The slim yet sensuous proportions of this figure of a woman and the touch of elongation in her body are typical of works in the Baphuon style carved in the early decades of the 11th century. She wears a long skirt, or sarong, that has been wrapped around her waist and tied at the front. Additional folds of cloth fall in the center of the skirt in a stylized pattern sometimes called a 'fish-tail' motif. The woman wears a simple belt around her hips.The style of her skirt, in particular the use of low-relief decoration, is comparable to works from the Baphuon period. The fact that it is unpleated, however, is unusual for pieces found at this monument, suggesting that this piece might have been madeeither in a workshop that was not involved in the production of Baphuon or at the beginning of the site's construction. It is also possible that this sculpture was made as a replacement for an earlier work and was carved in a deliberately archaized style.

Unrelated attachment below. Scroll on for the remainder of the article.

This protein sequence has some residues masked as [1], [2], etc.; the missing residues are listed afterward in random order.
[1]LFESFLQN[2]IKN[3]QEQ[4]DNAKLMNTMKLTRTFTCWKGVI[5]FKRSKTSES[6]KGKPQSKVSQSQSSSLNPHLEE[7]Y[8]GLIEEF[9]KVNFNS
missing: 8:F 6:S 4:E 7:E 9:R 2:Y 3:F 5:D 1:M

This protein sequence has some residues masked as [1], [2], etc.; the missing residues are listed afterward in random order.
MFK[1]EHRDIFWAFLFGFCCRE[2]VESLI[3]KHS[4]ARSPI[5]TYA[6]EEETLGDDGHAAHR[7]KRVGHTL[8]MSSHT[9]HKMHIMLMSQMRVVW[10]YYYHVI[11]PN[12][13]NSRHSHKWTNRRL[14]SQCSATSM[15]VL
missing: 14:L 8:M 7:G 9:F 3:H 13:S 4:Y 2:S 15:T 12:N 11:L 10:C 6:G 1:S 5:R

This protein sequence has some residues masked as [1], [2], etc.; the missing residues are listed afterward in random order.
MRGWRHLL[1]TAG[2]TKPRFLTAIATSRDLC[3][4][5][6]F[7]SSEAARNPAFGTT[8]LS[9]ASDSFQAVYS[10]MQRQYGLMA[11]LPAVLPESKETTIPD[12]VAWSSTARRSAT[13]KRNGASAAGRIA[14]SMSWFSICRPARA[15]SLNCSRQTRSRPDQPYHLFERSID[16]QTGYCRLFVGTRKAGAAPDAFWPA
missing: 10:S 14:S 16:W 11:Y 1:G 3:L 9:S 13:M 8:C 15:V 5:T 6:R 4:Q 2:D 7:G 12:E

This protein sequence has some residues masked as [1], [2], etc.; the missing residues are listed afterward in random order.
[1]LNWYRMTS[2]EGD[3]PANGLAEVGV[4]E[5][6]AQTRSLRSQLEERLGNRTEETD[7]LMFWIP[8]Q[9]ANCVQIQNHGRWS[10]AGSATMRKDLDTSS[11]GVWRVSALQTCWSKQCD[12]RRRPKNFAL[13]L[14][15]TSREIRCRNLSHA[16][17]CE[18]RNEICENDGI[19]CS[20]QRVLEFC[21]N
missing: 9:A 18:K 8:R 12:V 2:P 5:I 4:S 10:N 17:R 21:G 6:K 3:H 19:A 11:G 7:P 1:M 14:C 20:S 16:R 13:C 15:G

The identity of this figure is unclear. The Hindu god Shiva was the patron deity of most of Cambodia's rulers in the 11th century. As a result, it has sometimes been suggested that the figure represents Shiva's consort, Parvati (also known as Uma).